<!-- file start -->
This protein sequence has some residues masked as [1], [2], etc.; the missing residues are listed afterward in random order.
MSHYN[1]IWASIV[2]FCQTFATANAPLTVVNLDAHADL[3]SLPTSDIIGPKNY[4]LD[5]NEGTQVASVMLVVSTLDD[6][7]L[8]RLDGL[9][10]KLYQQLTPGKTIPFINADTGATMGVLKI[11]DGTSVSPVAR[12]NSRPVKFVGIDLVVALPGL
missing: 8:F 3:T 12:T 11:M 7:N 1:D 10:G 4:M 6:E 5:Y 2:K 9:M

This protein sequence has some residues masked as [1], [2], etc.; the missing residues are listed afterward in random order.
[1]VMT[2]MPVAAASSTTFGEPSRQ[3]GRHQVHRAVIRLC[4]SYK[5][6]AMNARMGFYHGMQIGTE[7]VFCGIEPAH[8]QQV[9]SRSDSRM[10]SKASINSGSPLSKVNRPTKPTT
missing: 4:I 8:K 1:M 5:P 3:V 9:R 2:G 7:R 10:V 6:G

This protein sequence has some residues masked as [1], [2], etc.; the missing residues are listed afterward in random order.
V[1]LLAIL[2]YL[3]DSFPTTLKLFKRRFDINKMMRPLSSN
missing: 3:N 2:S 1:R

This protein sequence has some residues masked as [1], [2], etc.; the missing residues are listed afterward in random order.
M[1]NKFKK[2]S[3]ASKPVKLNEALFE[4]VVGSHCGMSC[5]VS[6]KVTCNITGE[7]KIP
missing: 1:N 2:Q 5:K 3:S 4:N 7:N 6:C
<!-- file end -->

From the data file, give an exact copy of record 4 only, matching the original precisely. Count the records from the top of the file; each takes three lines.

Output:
This protein sequence has some residues masked as [1], [2], etc.; the missing residues are listed afterward in random order.
M[1]NKFKK[2]S[3]ASKPVKLNEALFE[4]VVGSHCGMSC[5]VS[6]KVTCNITGE[7]KIP
missing: 1:N 2:Q 5:K 3:S 4:N 7:N 6:C